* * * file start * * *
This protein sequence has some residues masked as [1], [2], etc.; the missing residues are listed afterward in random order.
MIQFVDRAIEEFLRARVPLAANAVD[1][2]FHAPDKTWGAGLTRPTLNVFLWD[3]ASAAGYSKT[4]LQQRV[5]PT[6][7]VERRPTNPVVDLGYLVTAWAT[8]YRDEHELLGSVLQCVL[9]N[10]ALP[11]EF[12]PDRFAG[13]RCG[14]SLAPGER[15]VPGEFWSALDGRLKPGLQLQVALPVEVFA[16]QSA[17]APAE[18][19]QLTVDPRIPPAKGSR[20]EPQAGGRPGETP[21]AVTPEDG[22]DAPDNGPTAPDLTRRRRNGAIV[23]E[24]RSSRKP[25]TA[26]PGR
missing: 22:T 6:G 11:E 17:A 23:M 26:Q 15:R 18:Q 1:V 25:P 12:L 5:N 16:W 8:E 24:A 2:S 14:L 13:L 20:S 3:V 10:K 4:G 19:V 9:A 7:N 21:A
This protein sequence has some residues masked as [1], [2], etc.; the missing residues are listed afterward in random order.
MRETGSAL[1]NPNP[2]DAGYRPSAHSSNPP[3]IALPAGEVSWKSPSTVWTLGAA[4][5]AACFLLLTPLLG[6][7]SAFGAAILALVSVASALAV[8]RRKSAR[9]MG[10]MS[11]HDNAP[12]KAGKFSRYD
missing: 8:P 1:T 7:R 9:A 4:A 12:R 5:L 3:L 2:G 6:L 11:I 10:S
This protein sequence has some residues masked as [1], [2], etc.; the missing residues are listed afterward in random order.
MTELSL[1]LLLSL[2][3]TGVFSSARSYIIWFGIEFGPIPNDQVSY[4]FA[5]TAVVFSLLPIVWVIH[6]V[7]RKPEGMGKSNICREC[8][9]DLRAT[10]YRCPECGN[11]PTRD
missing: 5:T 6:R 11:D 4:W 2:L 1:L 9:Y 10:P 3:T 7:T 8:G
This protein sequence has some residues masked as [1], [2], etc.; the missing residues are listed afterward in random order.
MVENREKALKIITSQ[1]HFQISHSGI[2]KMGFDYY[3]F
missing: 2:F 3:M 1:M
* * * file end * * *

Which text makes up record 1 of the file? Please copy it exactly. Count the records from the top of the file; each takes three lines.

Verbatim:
This protein sequence has some residues masked as [1], [2], etc.; the missing residues are listed afterward in random order.
MIQFVDRAIEEFLRARVPLAANAVD[1][2]FHAPDKTWGAGLTRPTLNVFLWD[3]ASAAGYSKT[4]LQQRV[5]PT[6][7]VERRPTNPVVDLGYLVTAWAT[8]YRDEHELLGSVLQCVL[9]N[10]ALP[11]EF[12]PDRFAG[13]RCG[14]SLAPGER[15]VPGEFWSALDGRLKPGLQLQVALPVEVFA[16]QSA[17]APAE[18][19]QLTVDPRIPPAKGSR[20]EPQAGGRPGETP[21]AVTPEDG[22]DAPDNGPTAPDLTRRRRNGAIV[23]E[24]RSSRKP[25]TA[26]PGR
missing: 22:T 6:G 11:E 17:A 23:M 26:Q 15:R 18:Q 1:V 25:P 12:L 5:N 16:W 8:E 24:A 2:S 14:L 13:L 20:S 3:V 10:K 4:G 19:V 9:A 7:N 21:A